sooo…..buy the drink…..AAARRRGHHH!

  5. Being fat is contagious…blame your friends and peers.

    my own exp. is what i get “hungry” it lasts for about and hour. then i fades and i generally don’t get hungry ’till before my next meal. i don’t drink juices or snack anymore, which i would do to sate little hunger. but people differ in terms of how much they can control their hunger or ignore it. it isn’t hard for me, but i know people who just can’t focus. so they have to eat, if they don’t want to enter into fatitude they better work out.

    I drink water or eat something with more protien or complex carbs. My natural tendency is to balloon like a blimp, so to keep the fat off, I lift more and do functional fitness type exercises (box, push ups, pull ups, etc). An easy way to fight non-trivial hunger is to drink water and get busy doing something, distracting yourself.

    One can be skinny and unhealthy, skinny and healthy, fat and healthy, fat and unhealthy.

    People need to focus on being fit, not skinny or fat. Fitness implies good nutrition and exercise.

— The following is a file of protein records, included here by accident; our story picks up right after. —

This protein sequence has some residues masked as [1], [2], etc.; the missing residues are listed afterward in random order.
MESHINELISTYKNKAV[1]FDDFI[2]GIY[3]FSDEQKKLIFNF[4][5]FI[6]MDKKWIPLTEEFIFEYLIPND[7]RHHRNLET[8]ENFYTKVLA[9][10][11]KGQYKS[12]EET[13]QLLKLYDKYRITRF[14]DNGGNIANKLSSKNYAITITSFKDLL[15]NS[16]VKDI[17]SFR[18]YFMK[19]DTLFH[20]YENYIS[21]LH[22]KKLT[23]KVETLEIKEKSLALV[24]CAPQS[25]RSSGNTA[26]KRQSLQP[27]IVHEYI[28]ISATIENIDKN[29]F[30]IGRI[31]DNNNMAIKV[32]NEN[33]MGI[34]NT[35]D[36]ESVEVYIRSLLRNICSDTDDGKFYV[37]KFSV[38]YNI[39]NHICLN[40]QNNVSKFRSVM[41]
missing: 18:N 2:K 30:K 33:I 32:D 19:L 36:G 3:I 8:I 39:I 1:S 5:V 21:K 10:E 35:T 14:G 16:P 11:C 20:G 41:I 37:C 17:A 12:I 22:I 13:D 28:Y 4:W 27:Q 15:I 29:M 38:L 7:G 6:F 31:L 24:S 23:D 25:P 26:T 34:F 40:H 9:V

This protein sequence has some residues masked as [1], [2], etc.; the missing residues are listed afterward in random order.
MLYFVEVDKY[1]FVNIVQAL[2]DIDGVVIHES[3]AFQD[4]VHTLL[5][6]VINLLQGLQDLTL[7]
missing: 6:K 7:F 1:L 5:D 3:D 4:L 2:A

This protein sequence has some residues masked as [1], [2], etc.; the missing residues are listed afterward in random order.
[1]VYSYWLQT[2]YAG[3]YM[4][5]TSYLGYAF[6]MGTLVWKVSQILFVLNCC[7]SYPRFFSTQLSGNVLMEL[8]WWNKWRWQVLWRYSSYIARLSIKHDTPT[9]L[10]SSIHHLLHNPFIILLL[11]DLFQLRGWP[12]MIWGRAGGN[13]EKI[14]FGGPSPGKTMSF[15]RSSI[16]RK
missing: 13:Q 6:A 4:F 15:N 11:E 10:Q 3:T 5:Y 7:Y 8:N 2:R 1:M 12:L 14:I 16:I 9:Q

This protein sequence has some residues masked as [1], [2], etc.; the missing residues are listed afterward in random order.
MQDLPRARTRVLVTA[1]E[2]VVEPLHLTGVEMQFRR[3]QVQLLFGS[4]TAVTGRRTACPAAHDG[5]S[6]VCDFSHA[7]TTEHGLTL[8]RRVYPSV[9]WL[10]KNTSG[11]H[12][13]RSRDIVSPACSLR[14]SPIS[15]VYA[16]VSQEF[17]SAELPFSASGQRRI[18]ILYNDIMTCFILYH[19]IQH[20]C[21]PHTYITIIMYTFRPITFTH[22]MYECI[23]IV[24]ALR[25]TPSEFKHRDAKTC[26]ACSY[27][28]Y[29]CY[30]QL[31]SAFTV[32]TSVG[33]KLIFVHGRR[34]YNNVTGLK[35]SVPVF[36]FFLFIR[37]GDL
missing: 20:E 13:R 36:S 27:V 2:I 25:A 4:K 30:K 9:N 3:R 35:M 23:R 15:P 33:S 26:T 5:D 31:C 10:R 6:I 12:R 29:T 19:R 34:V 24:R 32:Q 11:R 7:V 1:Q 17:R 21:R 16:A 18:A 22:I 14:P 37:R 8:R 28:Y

A link to my comment on the lady who was doing bodyweight overhead squats at 15 reps. Awesome and motivational. Lift more weights and heavy at that too, stay away from just ‘cardio’ exercises, and stupid weight machines!

  6. since i started weight training with a personal trainor, the guy told me to EAT MORE, EAT A LOT….

  7. although i am a second gen wise ass kid.

    I love wise ass kids, Puliogre. I was one myself.

    And once you start cooking on a regular basis, it can become deeply meditative and takes almost the same amount of time as ordering out. Of course, I don’t cook for a family or for fussy kids, so what do I know?

    We are a very busy family, Portmanteau. Still, we cook from scratch everyday, and eat out as a treat, say once in 10 days. Cooking/baking is one way I relax (recently I even discovered the joys of canning fruit), and I get my slightly older kids to join in or stay in the kitchen with me doing other things (if they are not temporarily interested).Ie find it hard to understand families who say they have no time to cook. Since we don’t pray together, we at least have to cook, eat together, to stay together, is how I rationalize the tiem we spend in the kitchen.

  8. Puliogre in da USA wrote:

    sooo…..buy the drink…..AAARRRGHHH!

    LOL…awww..poor guy.

    My vote definitely goes towards buying the drink…it certainly will not hurt, and for all intents and purposes it will impress (if not the girl…then her friends). ;-)

  9. the main issue is the use of manure and other pathogen rich fertilizers. e.g., e. coli break outs and what not. biologicals are chemicals too at the end of the day, so qualitatively it shouldn’t be that diff. nutritionally (unless non-organics are genetically modified).